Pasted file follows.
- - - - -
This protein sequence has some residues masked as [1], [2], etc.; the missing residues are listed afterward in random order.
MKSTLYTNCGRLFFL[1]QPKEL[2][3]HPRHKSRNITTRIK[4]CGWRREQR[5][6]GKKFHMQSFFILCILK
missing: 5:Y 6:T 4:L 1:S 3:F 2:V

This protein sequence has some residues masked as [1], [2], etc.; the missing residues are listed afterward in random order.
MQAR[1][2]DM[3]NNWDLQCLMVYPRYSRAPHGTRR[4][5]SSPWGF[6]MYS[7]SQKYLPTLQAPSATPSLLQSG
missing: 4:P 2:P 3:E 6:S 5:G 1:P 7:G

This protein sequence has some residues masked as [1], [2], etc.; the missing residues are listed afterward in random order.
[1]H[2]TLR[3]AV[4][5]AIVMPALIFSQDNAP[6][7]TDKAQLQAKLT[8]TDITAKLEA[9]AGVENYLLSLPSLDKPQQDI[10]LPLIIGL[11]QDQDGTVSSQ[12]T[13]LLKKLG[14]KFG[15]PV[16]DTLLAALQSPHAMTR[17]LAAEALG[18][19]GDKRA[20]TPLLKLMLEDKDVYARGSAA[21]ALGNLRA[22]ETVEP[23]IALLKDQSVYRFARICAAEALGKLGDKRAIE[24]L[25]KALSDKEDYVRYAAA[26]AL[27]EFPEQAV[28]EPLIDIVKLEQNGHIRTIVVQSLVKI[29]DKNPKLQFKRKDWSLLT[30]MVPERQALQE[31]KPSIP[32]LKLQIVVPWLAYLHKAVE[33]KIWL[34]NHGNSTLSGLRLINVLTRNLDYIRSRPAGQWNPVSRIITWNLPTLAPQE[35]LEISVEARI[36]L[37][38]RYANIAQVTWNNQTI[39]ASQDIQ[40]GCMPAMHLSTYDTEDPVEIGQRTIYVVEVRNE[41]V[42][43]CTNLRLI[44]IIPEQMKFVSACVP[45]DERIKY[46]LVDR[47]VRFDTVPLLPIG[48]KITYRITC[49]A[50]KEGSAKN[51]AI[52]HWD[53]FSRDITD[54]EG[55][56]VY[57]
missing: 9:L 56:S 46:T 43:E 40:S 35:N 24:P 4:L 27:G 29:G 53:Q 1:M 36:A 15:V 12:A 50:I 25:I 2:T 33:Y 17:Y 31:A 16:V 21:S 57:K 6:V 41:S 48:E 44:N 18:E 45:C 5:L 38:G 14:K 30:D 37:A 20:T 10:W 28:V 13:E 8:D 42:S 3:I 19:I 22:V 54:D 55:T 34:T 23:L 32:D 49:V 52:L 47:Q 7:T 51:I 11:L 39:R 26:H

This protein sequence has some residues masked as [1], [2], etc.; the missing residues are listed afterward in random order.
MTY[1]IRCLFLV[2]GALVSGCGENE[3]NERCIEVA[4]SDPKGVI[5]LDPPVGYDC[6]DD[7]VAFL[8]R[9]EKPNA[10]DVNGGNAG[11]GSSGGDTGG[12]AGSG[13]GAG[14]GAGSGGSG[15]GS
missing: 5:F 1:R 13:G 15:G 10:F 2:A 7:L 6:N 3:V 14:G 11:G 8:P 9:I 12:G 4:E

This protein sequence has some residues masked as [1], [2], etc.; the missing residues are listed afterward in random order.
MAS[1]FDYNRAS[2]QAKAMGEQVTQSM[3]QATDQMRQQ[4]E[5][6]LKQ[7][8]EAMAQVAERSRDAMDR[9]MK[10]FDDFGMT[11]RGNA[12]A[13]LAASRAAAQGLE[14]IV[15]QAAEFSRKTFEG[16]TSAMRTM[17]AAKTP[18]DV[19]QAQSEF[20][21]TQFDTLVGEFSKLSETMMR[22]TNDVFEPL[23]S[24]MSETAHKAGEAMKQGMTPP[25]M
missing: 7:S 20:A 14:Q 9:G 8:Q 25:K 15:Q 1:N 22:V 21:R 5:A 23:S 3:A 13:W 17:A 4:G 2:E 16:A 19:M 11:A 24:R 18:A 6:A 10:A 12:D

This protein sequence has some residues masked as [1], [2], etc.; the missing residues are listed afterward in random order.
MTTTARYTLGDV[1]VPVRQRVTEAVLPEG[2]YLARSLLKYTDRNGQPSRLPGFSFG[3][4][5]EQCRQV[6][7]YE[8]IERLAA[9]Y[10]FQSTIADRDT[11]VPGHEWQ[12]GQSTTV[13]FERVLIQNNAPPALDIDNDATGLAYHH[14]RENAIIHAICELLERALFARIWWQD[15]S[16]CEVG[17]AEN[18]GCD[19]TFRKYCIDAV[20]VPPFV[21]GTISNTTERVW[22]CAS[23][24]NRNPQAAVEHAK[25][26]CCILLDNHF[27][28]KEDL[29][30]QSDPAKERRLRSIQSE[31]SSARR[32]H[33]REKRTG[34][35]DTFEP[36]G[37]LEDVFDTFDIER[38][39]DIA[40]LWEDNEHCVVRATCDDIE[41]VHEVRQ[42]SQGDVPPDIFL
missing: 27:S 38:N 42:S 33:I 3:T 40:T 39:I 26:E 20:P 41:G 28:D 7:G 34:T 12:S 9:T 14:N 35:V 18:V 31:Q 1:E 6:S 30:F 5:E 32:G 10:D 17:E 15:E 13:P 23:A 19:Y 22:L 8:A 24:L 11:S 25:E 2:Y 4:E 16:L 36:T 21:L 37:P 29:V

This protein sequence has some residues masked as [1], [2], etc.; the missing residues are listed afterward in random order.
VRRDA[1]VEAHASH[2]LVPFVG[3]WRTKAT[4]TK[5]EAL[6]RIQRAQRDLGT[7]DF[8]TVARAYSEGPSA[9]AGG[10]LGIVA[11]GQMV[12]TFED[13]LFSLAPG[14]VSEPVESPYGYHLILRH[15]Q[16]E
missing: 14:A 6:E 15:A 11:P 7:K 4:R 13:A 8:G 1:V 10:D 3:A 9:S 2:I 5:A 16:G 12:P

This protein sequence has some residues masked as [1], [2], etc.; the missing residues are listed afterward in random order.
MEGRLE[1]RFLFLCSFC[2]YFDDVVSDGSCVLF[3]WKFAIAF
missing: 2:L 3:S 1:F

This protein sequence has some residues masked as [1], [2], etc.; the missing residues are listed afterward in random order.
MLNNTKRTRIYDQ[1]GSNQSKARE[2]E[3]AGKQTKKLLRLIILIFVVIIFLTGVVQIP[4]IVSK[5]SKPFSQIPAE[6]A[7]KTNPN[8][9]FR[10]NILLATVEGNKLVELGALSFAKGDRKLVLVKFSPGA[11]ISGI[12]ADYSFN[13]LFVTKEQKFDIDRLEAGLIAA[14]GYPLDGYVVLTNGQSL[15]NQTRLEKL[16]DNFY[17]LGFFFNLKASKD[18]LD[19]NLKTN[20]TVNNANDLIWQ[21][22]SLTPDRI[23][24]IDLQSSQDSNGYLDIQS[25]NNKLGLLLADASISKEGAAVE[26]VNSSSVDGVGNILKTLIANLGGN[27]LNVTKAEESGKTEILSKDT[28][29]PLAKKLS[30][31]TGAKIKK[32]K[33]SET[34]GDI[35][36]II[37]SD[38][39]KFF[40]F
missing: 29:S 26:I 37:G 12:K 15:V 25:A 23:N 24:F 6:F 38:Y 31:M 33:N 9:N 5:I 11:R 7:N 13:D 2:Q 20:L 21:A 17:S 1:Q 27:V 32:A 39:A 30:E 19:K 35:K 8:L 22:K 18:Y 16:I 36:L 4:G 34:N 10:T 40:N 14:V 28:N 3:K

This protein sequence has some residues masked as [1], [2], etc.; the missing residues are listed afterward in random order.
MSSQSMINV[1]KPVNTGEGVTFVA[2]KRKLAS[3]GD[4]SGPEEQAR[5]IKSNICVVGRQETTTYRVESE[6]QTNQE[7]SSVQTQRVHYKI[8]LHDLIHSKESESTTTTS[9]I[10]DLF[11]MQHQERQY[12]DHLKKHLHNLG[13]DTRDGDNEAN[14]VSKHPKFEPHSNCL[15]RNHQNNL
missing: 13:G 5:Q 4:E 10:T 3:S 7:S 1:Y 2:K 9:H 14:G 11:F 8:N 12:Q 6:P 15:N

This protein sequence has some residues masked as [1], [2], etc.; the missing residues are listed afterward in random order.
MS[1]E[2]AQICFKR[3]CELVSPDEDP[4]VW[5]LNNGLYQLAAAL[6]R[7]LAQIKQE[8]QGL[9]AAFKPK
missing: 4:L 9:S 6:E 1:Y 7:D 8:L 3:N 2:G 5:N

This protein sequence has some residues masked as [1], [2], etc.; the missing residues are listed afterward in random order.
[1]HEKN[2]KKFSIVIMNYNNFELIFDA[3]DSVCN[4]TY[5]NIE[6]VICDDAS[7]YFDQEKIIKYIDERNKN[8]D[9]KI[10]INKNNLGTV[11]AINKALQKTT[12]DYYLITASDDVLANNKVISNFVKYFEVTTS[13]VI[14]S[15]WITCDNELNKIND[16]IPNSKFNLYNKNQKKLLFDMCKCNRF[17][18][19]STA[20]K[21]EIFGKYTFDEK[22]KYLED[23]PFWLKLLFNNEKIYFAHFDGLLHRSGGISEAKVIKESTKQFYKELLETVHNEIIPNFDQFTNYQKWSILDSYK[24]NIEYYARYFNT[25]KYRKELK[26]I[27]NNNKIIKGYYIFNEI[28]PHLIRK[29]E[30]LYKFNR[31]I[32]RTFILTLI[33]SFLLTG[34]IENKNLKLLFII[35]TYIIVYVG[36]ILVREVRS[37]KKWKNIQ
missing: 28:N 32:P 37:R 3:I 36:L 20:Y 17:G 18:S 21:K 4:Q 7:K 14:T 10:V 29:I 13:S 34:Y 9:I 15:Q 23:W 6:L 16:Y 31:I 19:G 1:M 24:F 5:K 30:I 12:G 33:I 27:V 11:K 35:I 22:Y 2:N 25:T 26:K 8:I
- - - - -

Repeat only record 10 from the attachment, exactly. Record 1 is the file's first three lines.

This protein sequence has some residues masked as [1], [2], etc.; the missing residues are listed afterward in random order.
MSSQSMINV[1]KPVNTGEGVTFVA[2]KRKLAS[3]GD[4]SGPEEQAR[5]IKSNICVVGRQETTTYRVESE[6]QTNQE[7]SSVQTQRVHYKI[8]LHDLIHSKESESTTTTS[9]I[10]DLF[11]MQHQERQY[12]DHLKKHLHNLG[13]DTRDGDNEAN[14]VSKHPKFEPHSNCL[15]RNHQNNL
missing: 13:G 5:Q 4:E 10:T 3:S 7:S 1:Y 2:K 9:H 14:G 11:F 8:N 12:Q 6:P 15:N